The HWA's March 2002 Pigeon River WAP identified causes and sources of impairments, as well as potential projects to restore water quality. The WAP identified the need to address sediment loading by reducing livestock's access to the stream. In 2005, the Southwestern North Carolina Resource Conservation & Development Council (NC RC&D), Haywood Soil and Water Conservation District (SWCD), and HWA obtained a CWA section 319 grant to begin implementing the action plan. Through that project, the Southwestern NC RC&D implemented numerous BMPs in the Richland Creek subwatershed. Project partners received a second CWA section 319 grant in 2009 to create a Richland Creek-specific WAP and implement additional BMPs to restore biological integrity in impaired segments of the creek and its tributaries. BMPs implemented through 2011 include check dams (1300 feet), critical area plantings (5375 feet), diversions (250 feet), exclusion fencing (5055 feet), riparian herbaceous cover (1120 feet), stream channel stabilization (1120 feet), a grazing plan system, four heavy-use protection areas, a livestock stream crossing and four tanks/troughs.
Water quality monitoring data collected after BMP implementation in the Richland Creek subwatershed indicates that biological integrity (as measured by the NCIBI score) has improved as a result of restoration efforts. The total number of fish collected in the 1.6-mile segment of Richland Creek (from Lake Junaluska to Jones Cove Branch) increased from 116 in 2002 to 224 in 2007. Monitoring conducted in 2007 also marked the first recording of darter species in the stream segment, along with increased numbers of Northern hogsucker and rock bass. The NCIBI score in the Richland Creek segment improved from 32 (poor) in 2002 to 40 (good–fair) in 2007. NC DWQ indicates that sediment loading reductions due to BMP implementation throughout the subwatershed have also contributed to the improved health of the biological community. Based on these data, the state removed the 1.6-mile segment of Richland Creek from the 2010 list of impaired waters because it now supports its aquatic life designated use.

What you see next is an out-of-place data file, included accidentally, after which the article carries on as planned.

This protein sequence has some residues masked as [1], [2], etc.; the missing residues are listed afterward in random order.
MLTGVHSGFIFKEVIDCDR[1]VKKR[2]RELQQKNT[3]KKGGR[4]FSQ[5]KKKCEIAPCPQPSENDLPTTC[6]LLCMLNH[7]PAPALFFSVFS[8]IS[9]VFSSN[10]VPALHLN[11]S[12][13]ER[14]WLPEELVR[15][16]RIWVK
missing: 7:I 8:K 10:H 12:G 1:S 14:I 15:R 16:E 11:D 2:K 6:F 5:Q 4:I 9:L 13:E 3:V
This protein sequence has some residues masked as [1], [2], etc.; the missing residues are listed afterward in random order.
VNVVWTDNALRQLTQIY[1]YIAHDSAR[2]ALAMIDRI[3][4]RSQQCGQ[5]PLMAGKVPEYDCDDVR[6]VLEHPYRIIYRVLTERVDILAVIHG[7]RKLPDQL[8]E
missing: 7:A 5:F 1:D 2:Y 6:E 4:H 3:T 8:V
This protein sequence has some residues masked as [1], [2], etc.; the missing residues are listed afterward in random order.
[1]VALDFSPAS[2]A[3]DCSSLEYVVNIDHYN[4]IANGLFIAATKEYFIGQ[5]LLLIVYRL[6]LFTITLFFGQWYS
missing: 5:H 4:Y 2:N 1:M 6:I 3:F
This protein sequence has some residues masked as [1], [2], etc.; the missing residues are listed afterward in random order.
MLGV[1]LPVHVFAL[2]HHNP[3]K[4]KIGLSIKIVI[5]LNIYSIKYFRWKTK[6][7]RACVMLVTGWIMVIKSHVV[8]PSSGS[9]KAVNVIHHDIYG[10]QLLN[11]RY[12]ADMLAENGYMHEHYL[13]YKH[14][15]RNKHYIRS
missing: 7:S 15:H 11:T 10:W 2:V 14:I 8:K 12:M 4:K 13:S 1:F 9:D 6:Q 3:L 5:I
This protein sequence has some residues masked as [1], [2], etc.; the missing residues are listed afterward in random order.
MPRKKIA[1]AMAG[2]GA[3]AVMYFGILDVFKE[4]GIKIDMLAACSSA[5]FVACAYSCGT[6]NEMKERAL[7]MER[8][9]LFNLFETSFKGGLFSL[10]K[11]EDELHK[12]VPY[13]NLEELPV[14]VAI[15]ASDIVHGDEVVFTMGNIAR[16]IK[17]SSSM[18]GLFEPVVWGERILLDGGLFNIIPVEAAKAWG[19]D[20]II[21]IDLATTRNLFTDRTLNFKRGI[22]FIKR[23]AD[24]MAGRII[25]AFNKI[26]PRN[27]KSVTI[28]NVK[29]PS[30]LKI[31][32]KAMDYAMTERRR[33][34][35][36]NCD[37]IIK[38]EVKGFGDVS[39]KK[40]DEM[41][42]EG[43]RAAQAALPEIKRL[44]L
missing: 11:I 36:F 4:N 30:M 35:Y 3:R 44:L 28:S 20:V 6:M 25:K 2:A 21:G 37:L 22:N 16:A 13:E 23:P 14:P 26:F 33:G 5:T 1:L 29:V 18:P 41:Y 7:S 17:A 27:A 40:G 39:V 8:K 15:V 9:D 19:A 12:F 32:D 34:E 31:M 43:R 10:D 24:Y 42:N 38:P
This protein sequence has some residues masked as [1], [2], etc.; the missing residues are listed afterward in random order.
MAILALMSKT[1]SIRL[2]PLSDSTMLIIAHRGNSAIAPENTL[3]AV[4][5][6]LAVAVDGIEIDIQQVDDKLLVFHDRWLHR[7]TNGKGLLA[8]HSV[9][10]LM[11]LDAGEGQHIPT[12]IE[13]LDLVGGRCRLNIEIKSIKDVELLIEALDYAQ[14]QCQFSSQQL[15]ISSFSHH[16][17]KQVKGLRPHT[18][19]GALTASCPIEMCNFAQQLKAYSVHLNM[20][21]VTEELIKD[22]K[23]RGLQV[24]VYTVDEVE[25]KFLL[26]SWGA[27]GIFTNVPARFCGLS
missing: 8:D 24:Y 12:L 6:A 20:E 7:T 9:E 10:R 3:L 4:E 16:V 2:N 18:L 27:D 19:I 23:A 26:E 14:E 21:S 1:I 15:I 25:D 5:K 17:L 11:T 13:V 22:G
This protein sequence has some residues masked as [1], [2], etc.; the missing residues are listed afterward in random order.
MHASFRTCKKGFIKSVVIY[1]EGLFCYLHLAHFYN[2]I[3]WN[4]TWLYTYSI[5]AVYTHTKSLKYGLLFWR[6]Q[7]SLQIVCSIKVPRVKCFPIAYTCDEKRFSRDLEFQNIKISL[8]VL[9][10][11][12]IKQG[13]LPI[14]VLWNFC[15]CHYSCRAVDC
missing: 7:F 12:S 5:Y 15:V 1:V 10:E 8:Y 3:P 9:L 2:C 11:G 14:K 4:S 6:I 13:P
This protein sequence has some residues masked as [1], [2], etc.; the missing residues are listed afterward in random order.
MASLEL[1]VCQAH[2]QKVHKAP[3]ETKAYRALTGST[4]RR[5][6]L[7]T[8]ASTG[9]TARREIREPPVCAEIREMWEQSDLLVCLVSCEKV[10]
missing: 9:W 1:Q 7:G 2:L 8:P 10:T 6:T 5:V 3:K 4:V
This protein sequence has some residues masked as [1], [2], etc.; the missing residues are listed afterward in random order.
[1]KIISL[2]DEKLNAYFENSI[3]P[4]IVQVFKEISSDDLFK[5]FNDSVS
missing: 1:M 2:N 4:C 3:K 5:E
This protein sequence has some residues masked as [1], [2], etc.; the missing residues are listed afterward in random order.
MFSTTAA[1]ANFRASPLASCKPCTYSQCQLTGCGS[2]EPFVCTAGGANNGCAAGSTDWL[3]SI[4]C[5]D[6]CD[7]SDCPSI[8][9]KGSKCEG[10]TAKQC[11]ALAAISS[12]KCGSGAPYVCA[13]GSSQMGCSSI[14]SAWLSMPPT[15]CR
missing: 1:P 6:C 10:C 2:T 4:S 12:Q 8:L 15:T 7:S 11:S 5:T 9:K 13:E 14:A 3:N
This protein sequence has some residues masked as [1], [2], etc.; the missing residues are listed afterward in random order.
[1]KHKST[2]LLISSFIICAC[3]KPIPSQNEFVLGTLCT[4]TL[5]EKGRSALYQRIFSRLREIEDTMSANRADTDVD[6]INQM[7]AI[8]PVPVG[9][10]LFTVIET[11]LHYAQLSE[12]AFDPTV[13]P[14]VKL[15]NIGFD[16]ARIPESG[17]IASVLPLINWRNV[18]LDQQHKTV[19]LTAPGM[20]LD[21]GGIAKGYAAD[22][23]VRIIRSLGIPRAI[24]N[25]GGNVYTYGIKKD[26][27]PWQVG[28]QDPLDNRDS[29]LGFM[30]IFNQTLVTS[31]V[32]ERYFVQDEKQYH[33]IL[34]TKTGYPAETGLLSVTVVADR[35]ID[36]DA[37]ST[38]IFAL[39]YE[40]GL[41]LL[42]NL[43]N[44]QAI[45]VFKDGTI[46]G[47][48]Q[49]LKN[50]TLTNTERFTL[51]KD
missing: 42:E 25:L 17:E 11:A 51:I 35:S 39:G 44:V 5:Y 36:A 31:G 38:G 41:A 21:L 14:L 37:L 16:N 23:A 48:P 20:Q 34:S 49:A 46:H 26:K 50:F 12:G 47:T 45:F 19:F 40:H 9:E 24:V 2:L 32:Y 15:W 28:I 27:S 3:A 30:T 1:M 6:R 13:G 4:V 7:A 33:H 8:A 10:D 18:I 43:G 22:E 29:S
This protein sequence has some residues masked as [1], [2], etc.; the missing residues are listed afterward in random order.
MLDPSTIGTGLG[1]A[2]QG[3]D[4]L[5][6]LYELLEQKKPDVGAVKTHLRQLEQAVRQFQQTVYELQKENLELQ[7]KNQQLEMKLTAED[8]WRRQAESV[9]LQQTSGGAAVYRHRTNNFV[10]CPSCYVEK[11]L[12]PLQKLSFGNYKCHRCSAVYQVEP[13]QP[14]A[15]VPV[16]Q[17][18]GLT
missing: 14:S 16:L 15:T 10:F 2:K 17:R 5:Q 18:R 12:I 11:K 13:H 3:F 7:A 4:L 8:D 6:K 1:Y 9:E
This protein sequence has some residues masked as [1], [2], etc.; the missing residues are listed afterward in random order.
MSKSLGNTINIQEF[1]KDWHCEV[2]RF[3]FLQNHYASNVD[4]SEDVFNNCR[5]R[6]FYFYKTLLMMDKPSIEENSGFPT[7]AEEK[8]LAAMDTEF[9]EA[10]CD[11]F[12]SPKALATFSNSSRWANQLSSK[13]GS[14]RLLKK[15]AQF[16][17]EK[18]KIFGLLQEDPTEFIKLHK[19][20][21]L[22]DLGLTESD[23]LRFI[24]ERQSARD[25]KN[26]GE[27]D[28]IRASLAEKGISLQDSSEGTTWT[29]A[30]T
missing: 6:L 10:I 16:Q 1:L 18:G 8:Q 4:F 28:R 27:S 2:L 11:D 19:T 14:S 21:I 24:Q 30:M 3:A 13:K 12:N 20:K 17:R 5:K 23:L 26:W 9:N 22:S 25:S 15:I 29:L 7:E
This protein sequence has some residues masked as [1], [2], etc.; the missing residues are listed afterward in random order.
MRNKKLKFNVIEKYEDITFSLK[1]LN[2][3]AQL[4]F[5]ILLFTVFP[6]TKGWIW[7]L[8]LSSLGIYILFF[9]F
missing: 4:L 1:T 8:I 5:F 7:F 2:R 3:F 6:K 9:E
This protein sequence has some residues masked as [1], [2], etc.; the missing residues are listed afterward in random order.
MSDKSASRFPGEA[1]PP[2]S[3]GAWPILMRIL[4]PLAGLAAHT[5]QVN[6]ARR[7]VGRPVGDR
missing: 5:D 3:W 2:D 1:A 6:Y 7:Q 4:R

Partners and Funding
To date, project partners have received a total of $515,212 in CWA section 319 grant funds to implement restoration projects in Richland Creek subwatershed. More than $1.4 million in matching funds were leveraged from the following organizations: HWA, Haywood SWCD, North Carolina Clean Water Management Trust Fund, Pigeon River Fund, Tennessee Valley Authority, North Carolina Department of Natural Resources (DENR) Wastewater Discharge Elimination Program, NC DENR Asheville Regional Office, Town of Waynesville, North Carolina State University, USDA Natural Resources Conservation Service, and North Carolina Wildlife Resource Commission.